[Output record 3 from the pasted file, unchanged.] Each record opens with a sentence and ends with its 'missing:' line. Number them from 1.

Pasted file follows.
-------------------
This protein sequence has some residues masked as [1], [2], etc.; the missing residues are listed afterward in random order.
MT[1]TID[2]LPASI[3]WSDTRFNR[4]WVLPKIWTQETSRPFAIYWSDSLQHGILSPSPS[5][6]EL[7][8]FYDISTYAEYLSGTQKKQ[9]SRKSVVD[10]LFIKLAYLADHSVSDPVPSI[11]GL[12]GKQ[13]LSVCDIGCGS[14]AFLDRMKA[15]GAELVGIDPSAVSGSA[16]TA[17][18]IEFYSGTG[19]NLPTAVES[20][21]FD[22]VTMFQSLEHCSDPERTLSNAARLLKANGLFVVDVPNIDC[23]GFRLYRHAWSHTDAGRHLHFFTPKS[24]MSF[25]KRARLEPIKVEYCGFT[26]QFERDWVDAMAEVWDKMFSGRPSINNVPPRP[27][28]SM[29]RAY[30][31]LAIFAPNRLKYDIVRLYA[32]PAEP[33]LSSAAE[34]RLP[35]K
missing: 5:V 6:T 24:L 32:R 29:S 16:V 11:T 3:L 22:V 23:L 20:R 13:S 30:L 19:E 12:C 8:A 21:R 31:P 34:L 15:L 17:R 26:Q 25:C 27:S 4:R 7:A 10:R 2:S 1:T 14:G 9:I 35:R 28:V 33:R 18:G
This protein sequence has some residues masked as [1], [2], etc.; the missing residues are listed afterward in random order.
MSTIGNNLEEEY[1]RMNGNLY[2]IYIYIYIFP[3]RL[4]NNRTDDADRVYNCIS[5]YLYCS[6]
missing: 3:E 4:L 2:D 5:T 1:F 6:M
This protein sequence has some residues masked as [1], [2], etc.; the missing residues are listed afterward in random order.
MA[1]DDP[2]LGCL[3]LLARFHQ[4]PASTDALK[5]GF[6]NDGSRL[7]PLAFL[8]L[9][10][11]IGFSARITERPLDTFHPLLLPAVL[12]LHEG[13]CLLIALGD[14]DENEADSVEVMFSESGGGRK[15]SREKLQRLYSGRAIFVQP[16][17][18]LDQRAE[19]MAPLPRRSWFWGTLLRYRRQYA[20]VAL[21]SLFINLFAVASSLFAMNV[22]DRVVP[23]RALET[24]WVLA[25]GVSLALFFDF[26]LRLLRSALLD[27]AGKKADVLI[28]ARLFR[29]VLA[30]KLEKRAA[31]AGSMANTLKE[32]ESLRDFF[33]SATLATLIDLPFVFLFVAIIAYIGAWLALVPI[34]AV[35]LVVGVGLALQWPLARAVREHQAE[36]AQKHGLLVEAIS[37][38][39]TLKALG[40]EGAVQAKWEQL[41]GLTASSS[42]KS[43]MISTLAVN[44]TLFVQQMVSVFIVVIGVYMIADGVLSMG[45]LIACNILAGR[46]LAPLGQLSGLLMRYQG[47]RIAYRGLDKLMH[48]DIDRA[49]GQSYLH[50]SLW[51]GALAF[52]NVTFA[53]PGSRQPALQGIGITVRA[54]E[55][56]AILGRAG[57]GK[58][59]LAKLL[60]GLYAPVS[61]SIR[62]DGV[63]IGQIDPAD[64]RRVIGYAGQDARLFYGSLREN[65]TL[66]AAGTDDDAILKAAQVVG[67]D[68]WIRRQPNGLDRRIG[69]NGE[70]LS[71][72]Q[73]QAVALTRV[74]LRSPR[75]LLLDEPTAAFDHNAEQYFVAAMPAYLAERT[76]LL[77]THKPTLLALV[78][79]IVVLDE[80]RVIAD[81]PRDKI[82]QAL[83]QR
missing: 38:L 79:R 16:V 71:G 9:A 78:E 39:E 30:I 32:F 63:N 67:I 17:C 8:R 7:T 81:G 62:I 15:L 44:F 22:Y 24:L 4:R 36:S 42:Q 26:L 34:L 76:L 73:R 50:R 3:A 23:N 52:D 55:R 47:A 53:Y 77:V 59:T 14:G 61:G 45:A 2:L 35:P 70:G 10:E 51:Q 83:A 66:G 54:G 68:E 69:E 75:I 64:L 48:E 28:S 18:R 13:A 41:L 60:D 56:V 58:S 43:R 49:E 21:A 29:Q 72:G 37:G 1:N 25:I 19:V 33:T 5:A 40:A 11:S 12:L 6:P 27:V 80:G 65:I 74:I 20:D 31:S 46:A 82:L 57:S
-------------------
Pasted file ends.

This protein sequence has some residues masked as [1], [2], etc.; the missing residues are listed afterward in random order.
MA[1]DDP[2]LGCL[3]LLARFHQ[4]PASTDALK[5]GF[6]NDGSRL[7]PLAFL[8]L[9][10][11]IGFSARITERPLDTFHPLLLPAVL[12]LHEG[13]CLLIALGD[14]DENEADSVEVMFSESGGGRK[15]SREKLQRLYSGRAIFVQP[16][17][18]LDQRAE[19]MAPLPRRSWFWGTLLRYRRQYA[20]VAL[21]SLFINLFAVASSLFAMNV[22]DRVVP[23]RALET[24]WVLA[25]GVSLALFFDF[26]LRLLRSALLD[27]AGKKADVLI[28]ARLFR[29]VLA[30]KLEKRAA[31]AGSMANTLKE[32]ESLRDFF[33]SATLATLIDLPFVFLFVAIIAYIGAWLALVPI[34]AV[35]LVVGVGLALQWPLARAVREHQAE[36]AQKHGLLVEAIS[37][38][39]TLKALG[40]EGAVQAKWEQL[41]GLTASSS[42]KS[43]MISTLAVN[44]TLFVQQMVSVFIVVIGVYMIADGVLSMG[45]LIACNILAGR[46]LAPLGQLSGLLMRYQG[47]RIAYRGLDKLMH[48]DIDRA[49]GQSYLH[50]SLW[51]GALAF[52]NVTFA[53]PGSRQPALQGIGITVRA[54]E[55][56]AILGRAG[57]GK[58][59]LAKLL[60]GLYAPVS[61]SIR[62]DGV[63]IGQIDPAD[64]RRVIGYAGQDARLFYGSLREN[65]TL[66]AAGTDDDAILKAAQVVG[67]D[68]WIRRQPNGLDRRIG[69]NGE[70]LS[71][72]Q[73]QAVALTRV[74]LRSPR[75]LLLDEPTAAFDHNAEQYFVAAMPAYLAERT[76]LL[77]THKPTLLALV[78][79]IVVLDE[80]RVIAD[81]PRDKI[82]QAL[83]QR
missing: 38:L 79:R 16:V 71:G 9:A 78:E 39:E 30:I 32:F 63:N 67:I 17:C 8:R 7:T 81:G 62:I 15:L 44:F 22:Y 24:L 4:R 36:S 42:Q 26:L 34:L 76:L 73:R 50:R 3:A 23:N 52:D 55:R 47:A 53:Y 77:V 59:T 14:G 61:G 45:A 2:L 35:P 70:G 10:E 51:Q 83:A 66:G 54:G 68:E 69:E 75:I 64:L 48:E 28:S 18:R 13:A 41:L 60:D 56:V 58:S 43:R 49:E 21:A 29:Q 72:G 37:G 1:N 25:I 19:V 33:T 5:A 40:A 11:S 12:L 6:P 27:V 80:G 65:I 74:I 20:D 31:S 46:A 82:L 57:S